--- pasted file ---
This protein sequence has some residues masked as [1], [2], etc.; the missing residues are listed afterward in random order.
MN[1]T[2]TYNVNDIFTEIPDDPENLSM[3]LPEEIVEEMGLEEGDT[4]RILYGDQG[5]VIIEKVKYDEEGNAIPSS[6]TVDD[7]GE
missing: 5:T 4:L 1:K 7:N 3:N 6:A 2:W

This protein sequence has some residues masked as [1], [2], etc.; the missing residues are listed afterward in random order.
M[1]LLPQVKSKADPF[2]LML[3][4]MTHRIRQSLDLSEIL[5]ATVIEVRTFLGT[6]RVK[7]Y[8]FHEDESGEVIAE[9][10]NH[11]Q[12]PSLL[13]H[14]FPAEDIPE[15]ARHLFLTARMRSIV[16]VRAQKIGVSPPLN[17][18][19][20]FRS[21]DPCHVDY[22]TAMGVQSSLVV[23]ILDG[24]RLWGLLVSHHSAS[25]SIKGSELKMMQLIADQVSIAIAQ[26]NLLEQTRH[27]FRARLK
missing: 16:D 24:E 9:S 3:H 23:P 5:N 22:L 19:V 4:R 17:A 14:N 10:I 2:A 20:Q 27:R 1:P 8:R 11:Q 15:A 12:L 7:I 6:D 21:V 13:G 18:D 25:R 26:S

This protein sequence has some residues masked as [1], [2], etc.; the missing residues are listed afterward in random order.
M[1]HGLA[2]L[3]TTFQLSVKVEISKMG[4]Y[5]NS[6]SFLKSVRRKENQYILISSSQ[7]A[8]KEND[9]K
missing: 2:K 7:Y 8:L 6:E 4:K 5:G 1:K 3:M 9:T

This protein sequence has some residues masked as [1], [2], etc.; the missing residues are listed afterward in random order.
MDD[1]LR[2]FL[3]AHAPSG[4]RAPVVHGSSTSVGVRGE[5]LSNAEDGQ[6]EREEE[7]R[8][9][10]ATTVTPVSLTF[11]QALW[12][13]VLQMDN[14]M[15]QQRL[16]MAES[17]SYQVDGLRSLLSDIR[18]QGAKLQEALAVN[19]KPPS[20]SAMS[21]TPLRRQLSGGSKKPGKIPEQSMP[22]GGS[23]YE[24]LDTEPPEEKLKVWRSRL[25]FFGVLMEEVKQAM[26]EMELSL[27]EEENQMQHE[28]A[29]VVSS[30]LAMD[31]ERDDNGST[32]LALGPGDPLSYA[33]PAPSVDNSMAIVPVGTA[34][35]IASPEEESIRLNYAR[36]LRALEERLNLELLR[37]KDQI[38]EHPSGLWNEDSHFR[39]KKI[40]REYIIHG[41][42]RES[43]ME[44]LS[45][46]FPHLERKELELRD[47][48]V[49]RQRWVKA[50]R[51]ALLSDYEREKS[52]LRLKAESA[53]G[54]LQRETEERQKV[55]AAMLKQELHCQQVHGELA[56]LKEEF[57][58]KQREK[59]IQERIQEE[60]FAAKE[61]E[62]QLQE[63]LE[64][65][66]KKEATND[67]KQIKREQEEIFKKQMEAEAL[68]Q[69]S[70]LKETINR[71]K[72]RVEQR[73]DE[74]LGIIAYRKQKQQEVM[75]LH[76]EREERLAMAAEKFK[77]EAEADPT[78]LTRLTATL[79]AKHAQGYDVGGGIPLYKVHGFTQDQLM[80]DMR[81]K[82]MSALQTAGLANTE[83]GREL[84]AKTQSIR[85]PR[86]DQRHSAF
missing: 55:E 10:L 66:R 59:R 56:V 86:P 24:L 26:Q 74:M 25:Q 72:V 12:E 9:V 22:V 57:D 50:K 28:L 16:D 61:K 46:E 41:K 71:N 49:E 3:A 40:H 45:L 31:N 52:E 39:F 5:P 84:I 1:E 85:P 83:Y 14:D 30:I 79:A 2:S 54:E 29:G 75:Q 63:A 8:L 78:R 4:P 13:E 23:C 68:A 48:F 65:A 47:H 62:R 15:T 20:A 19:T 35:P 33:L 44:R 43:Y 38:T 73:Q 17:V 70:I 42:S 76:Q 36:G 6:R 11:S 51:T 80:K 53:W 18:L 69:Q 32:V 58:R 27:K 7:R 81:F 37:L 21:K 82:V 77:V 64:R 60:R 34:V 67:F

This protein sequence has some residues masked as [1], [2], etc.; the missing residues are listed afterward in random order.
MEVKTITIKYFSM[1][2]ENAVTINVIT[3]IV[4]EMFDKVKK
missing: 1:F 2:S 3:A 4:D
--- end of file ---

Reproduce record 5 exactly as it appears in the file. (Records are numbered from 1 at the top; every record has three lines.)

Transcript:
This protein sequence has some residues masked as [1], [2], etc.; the missing residues are listed afterward in random order.
MEVKTITIKYFSM[1][2]ENAVTINVIT[3]IV[4]EMFDKVKK
missing: 1:F 2:S 3:A 4:D